Community members connected the local disaster to a greater climate crisis – ecosystems across the planet are rapidly destabilizing, confirming the worst case scenarios of climate scientists’ predictions.  “We need Governors Brown and Inslee to do more than just advocate for a temporary moratorium on oil trains!  We need them to enact an immediate just transition to a post-fossil fuel economy,” said Portland resident Audrey Caines.  “If governments are not going to take decisive and immediate action to keep fossil fuels in the ground, people’s movements like this one will.”

Speakers also addressed the social consequences of fossil fuel infrastructure, stating that marginalized communities bear disproportionate risks and consequences, as oil train blast zones, pipeline routes, and drilling sites typically exist in low-income rural areas and communities of color. In Mosier, the disaster threatened food and water sources for local Native tribes.

BNSF and the Vancouver city police tried to disperse the crowd multiple times.  In an act of pure intimidation, BNSF ran an engine within 50 feet of the protesters on the tracks and blew it’s horn repeatedly.  Despite the looming non-verbal threat, nobody sitting on the rails made any moves to leave.

The Pacific Northwest has seen a growing movement against fossil fuel transport throughout the region.  Concerned residents point out that proposed new fossil fuel terminals and terminal expansions, including the proposed Tesoro-Savage oil terminal in Vancouver, WA, could result in a dramatic increase in coal and oil trains passing through the Columbia Gorge each week. Mosier would see five times the amount of oil train traffic if these projects are approved. “This is not just the beginning!” said Portland Rising Tide activist Mia Reback. “This movement is growing and will not stop until all fossil fuel extraction projects are shut down and all known fossil fuel reserves are kept safely in the ground! Oil barons beware: we will be back!”

Twenty Arrested Sowing Seeds on Country’s First Tar Sands Mine

utah 1Twenty Arrested Sowing Seeds on Country’s First Tar Sands Mine

via Canyon Country Rising Tide & Wasatch Rising Tide

PR SPRINGS, UT: Thirty people walked onto one of the country’s first tar sands mine and sowed seeds to regrow land destroyed by tar sands – a fossil fuel more polluting than coal and oil. With butterfly puppets, songs, and banners, protesters trespassed onto the mine site and took the remediation of the stripped land into their own hands with shovels, pick axes and seed balls.

Evidently displeased with the sowing of native grasses and flowers, law enforcement intervened to arrest 20 of the planters, who banded together and sang until arrest. The action was planned by the Tavaputs Action Council, a coalition of grass roots social justice groups of the Colorado Plateau, and came as the conclusion to a 3-day event dedicated to celebrating land and biodiversity. Over 100 people participated, camping on public land next to the tar sands mine and attending workshops, panels, and music shows. People came together to hear about indigenous resistance to fossil fuels and colonialism, and to imagine a more equitable future together.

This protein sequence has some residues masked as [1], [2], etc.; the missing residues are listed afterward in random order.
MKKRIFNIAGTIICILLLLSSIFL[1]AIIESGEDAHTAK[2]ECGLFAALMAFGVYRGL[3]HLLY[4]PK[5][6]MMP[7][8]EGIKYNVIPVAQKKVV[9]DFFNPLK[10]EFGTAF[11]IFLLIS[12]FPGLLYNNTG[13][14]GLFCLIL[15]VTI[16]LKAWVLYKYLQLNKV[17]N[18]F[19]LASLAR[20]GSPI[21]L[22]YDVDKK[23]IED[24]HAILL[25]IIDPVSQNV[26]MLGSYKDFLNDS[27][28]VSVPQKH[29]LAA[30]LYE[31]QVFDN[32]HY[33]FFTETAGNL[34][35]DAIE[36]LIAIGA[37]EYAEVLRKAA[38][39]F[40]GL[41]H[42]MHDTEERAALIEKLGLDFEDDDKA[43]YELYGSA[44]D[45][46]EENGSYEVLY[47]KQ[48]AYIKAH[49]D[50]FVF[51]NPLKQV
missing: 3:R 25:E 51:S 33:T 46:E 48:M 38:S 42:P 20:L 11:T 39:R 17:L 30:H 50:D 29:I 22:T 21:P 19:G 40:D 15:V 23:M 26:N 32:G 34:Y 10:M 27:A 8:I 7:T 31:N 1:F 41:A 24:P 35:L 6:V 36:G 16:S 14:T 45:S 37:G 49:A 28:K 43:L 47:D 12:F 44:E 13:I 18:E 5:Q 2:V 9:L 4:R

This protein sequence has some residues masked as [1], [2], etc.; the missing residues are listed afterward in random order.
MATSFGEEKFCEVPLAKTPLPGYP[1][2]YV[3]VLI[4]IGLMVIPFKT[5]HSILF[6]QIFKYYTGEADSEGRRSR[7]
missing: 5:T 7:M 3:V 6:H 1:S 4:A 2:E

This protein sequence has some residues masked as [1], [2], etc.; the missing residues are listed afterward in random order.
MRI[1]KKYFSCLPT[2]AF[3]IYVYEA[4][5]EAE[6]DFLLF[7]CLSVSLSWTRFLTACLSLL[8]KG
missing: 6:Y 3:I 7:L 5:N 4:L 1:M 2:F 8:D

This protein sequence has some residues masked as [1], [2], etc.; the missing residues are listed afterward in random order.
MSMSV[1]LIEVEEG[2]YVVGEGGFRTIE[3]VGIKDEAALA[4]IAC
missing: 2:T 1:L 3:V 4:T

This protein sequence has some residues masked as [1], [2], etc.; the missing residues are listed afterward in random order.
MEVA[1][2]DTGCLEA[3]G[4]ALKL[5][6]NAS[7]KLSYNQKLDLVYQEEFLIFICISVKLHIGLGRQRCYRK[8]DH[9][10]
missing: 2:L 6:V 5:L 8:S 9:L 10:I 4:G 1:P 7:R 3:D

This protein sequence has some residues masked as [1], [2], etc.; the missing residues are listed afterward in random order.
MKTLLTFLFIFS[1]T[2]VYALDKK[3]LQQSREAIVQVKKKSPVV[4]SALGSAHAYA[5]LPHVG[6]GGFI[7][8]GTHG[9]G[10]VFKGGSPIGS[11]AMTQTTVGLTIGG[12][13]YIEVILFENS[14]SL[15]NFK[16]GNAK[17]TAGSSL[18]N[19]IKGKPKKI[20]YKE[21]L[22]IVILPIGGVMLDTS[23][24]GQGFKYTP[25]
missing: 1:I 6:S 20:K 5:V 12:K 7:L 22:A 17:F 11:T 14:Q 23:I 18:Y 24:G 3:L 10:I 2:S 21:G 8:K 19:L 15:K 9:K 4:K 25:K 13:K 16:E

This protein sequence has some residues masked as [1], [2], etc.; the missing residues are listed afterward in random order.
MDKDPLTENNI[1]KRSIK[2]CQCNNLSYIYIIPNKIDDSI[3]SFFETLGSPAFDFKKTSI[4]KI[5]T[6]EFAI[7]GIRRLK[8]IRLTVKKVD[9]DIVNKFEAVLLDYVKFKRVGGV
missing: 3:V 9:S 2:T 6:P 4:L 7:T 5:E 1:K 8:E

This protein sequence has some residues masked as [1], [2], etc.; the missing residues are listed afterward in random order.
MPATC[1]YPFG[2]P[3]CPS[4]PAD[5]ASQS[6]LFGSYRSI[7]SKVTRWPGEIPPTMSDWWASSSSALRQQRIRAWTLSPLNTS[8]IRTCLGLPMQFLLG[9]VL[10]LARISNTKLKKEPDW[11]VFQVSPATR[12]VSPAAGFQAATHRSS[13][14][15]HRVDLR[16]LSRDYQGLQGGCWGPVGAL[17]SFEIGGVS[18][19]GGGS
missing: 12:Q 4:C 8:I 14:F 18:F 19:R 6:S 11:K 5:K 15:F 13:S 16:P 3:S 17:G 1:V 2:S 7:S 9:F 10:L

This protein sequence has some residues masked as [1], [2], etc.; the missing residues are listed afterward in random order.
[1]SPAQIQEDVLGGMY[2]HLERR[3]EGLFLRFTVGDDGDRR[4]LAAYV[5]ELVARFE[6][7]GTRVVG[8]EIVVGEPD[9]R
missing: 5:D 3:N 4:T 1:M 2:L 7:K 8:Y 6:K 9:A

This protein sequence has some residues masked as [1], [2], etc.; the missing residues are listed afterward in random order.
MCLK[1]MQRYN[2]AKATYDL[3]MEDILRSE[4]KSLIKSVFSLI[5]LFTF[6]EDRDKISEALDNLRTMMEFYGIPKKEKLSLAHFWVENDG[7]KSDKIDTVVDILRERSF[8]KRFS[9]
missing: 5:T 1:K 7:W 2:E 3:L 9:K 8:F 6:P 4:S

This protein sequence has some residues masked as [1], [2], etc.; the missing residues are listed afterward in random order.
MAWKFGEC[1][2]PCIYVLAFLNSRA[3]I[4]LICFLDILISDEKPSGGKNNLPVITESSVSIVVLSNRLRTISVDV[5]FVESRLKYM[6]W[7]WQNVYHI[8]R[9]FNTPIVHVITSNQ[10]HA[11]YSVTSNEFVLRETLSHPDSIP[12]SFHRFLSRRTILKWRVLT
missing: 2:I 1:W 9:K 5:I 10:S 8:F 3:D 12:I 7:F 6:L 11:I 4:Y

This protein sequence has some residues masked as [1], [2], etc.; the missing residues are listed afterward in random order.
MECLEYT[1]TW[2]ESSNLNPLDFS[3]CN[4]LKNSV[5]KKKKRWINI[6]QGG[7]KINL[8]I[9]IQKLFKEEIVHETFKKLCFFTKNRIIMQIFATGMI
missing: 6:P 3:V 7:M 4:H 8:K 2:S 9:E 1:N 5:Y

Canadian mining company US Oil Sands has leased 32,005 acres of public lands for oil shale development. In the future, 830,000 acres of public land could be at risk of irreversible tar sands strip mining in the western United States. Tar sands requites large quantities of water for processing into crude oil, putting extra pressure on a water system already under threat of running dry.

Kate Savage, Tavaputs Action Council: “By taking action today, we are creating in the present the future we are dreaming of. This means trespassing against US Oil Sands and other fossil fuel companies that want to make our future unlivable.”

Raphael Cordray, Tavaputs Action Council: “We took action today to tell US Oil Sands that we are here to stay and will not be intimidated by oppressive law enforcement and corrupt companies. Tar sands spells disaster for people and planet, and today we said: not in our name.”

Kim, Nihigaal Bei Iina: “We must remember that if we do not fight we cannot win, we don’t even have a chance of winning. By planting seeds we have a chance of winning another round for mother earth, we still have more battles to fight within us. These seeds planted will harvest another generation of fighters and warriors.”

“The boom and bust failures of coal, tar sands, and oil shale show that we cannot rely on the fossil fuel industry to provide long-term jobs and a steady economy.  We are demanding a “just transition” away from subsidizing dirty energy and towards a stable and sustainable way of living,” says Moab resident and CCRT member Melissa Gracia.  “That is an enormous task and yet people all over the world are rising to the occasion.  We need policies and institutions to support a just transition and we are building the people power to make it happen.”

According to Will Munger, “All across the region people are facing a similar situation. Take for example the recent bankruptcy of Peabody Coal.  They must be held accountable for their destruction of indigenous land on Black Mesa and we must ensure that the CEO’s don’t bail with bonuses while workers and local communities suffer.  We must take the money generated by the fossil fuel industry to repair the land and water while supporting local communities’ transition away from a fossil fuel-dependent economy.”

The Tavaputs Action Council supporting the Reclamation Action includes Canyon Country Rising Tide, Peaceful Uprising, Utah Tar Sands Resistance, Climate Disobedience Center and Wasatch Rising Tide.

Media Contact : Melissa Graciosa, Canyon Country Rising Tide; Tel: 503-409-7710 email: ccrt@riseup.net

Secondary Contact: Natascha Deininger, Wasatch Rising Tide, Tavaputs Action Council; Tel: 435-414- 9299; Email: wasatchrisingtide@gmail.com

FOR PICTURES: http://www.canyoncountryrisingtide.org

Website: www.reclaimtarsands.org